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The third in a 3-part series on the economic impact of aging in Japan
Despite its crowds and fast pace of life, Japanese society retains an air of politeness, ongoing respect for traditional values and a low crime rate. On this last point, a recent report by the Japan Times showed a 40% drop in crimes from 2,800,000 in 2002 to 1,700,000 a decade later. Putting this in perspective, this is about 1,360 crimes per 100,000 Japanese residents compared to 3.466 per 100,000 in the United States.
Bucking the trend
In keeping with this overall trend, the number of shoplifting cases has reduced to about 140,000 a year. However, shoplifting perpetrated by people aged 65 or older has risen at about 11% per year for the last 2 decades. Shoplifting by Seniors now stands at about 27,000 cases a year or 20% of the national total.
So why are Senior Citizens bucking the decreasing crime trend and resorting to shoplifting? Three reasons are usually offered:
- The primary reason given is that the very limited financial support given by the Japanese social security system compels the elderly to steal. Noting that 80% of the items stolen were valued at •1,000 or less, this is unlikely to be a major contributing factor
- There are more Seniors meaning we would expect a rise in the number of crimes committed by this segment of the population. This argument is counter to the experience in America where the number of shoplifting offenses involving Seniors as a percentage of all shoplifting offenses is only marginally trending upward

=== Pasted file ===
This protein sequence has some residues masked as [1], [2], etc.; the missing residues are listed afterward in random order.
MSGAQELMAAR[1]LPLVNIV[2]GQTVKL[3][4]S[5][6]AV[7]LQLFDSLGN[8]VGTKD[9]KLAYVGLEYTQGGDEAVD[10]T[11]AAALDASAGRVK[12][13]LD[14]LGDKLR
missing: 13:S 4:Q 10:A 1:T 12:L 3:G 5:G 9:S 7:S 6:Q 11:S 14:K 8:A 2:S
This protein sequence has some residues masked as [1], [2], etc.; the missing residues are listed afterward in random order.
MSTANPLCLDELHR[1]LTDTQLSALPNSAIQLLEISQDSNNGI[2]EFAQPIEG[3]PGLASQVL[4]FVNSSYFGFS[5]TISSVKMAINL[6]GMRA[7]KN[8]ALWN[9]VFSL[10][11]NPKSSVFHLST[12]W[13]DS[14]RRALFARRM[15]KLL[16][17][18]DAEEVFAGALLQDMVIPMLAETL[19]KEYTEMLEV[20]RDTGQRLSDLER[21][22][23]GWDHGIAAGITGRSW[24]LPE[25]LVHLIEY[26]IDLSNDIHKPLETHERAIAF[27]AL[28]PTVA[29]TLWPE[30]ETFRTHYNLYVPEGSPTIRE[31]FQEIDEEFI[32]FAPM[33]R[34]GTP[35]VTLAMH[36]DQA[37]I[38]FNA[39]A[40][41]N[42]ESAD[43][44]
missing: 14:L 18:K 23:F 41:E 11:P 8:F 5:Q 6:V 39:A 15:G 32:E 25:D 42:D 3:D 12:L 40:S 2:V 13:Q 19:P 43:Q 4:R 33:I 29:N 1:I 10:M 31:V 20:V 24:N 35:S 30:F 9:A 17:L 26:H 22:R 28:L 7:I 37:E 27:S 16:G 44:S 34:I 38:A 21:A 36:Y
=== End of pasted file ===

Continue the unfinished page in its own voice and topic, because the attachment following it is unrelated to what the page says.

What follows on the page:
- As the population ages, there is a rise in the number of citizens suffering from dementia. A behaviour of dementia sufferers is to rationalize that items belonging to others is in fact their own thus leading to a degree of inadvertent shoplifting
A less flattering explanation
While the above regularly proffered reasons will be minor contributing factors in the rise of shoplifting by Seniors, a more plausible explanation provides a less flattering view of contemporary Japanese society.
The Japan Times reported a Tokyo Metropolitan Police Department study on the motives of 1,050 shoplifting suspects, 204 of which were Seniors. Of the 204, 55% were single, 40% were living alone and 90% reported to have few friends. About half the participants stated that they had nothing to live for with a quarter describing themselves as very lonely.
Petty crimes by Seniors seems to be more a tragic means of seeking human attention than an economic necessity or demographic statistic. If shoplifting is indeed a reflection of a social need, the solution is for Japan to do more to ensure its rapidly increasing numbers of Seniors stay active and healthily connected to family and friends.
This last explanation may also foreshadow emerging social needs in other advanced economies with aging populations